There have been 559 responses to the survey to date against a target of 500. The survey has been kept open a little longer than originally envisaged, as many of the abattoirs that were visited also sent the survey out to their customers. The survey will now close. There is still a postcode rationalisation exercise to undertake with the Sustainable Food Trust, which may put the final numbers up to around 600. The Abattoir subgroup will start to explore how the results are presented back to the Steering Group.
Alongside the producer survey, Fergus and his SAOS colleague Hamish have been visiting and interviewing small abattoirs offering a private kill service. Only three small abattoirs in the Western Isles are still to be visited – Lochmaddy, Barra and Stornoway and those visits will be taking place shortly. The visits so far have been very productive. Some of the abattoirs interviewed are under capacity, some are full; some rely heavily on private kill, while for others private kills is very much a peripheral activity for their business. SAOS is hopeful that it will be in a position to share the results of both the producer survey and abattoir interviews with Steering Group Members by mid-August.
Action point 4
SAOS will now close the survey and prepare a presentation for sharing with the Steering Group by mid-August.
Abattoir experiences from Skye (Jack Sayles, NFU Mutual)
Jake is a National Farmers’ Union Scotland (NFUS) and NFU Mutual representative for the Hebrides, covering crofting, small farms and small holders. He is also a crofter himself, selling his own produce for the last three years. He has been involved in the local abattoir meat marketing group for the last couple of years. The group itself has been attempting to establish an abattoir on Skye for around 35 years.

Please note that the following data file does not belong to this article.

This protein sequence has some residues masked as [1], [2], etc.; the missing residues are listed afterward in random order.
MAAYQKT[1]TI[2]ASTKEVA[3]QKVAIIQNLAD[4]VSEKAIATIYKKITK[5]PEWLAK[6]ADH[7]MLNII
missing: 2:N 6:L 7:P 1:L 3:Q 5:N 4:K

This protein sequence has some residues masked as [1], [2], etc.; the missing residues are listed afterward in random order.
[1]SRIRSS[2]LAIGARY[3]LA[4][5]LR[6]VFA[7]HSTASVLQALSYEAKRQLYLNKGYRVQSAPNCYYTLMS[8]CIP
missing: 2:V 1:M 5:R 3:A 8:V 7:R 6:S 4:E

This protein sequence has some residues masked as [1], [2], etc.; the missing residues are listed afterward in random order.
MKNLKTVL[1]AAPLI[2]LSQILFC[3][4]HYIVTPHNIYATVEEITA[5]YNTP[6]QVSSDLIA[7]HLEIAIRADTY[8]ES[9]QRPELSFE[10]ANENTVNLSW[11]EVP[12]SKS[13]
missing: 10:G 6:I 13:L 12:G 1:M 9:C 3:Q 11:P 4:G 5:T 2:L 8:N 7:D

Skye is one of Scotland’s most popular tourist destinations and has a thriving foodie scene, but local producers are unable to finish, slaughter and market their animals in their own area. There used to be a part-time Council-run abattoir on Skye, similar to the one in Stornoway, which seems to run successfully. Stornoway has an additional benefit of three local butchers there, creating competition for local meat.
The project to establish an abattoir on Skye got to a fairly detailed point by 2018. A site was identified, planning permission was granted, a grant was received from the Prince’s Trust for the incinerator side of the abattoir, there was pledge funding in place from the local community and a detailed business plan for the £2.5m project.
However, State Aid Rules require at least 60% of project funding to come from private sector funds and a maximum of 40% from the public sector. The group was unable to raise sufficient private funds to meet that criteria. The difficulty with private sector investment is that a return on investment is usually required within a reasonable timescale and it is very hard for this type of project to produce high returns for shareholders/funders.
It seems that many of the grant funds, such as the Food Processing, Marketing and Cooperation Grant Scheme (FPMC), award large sums to large businesses and it is difficult for small crofters and farmers to compete in that arena. A community owned and run abattoir with an incinerator plant could bring many wider benefits to the local community beyond the basic abattoir and/or butchery services. For example, the incinerator plant could be used to reduce land waste locally; there is no knackery service on the islands, so that too could be provided. As is the case in Lerwick, the incinerator plant could be used to heat local homes. It would be very helpful if projects with wider benefits for fragile, rural communities could be considered on those merits, rather than straightforward profit and loss.
Many crofters are unable to croft for profit but their activities help to maintain and improve the environment and they hope to at least cover their costs. For example, Jake has native Hebridean sheep that he wants to sell locally. He has been transporting them to the abattoir on Mull, involving round trips of around 24-26 hours’ driving time utilising four different ferries. He is now transporting them to Dingwall for slaughter and then to Inverness for butchery (around 11 hours’ driving time). A local abattoir and butchery facility would make an enormous difference to the amount of time he has to spend off the island.
It would be very difficult to co-ordinate all the animals on the island to be finished at the same time to enable a collaborative logistics system to be established, as there are different breeds involved and not all the crofters butcher in the same way (some like to butcher themselves, while others contract out).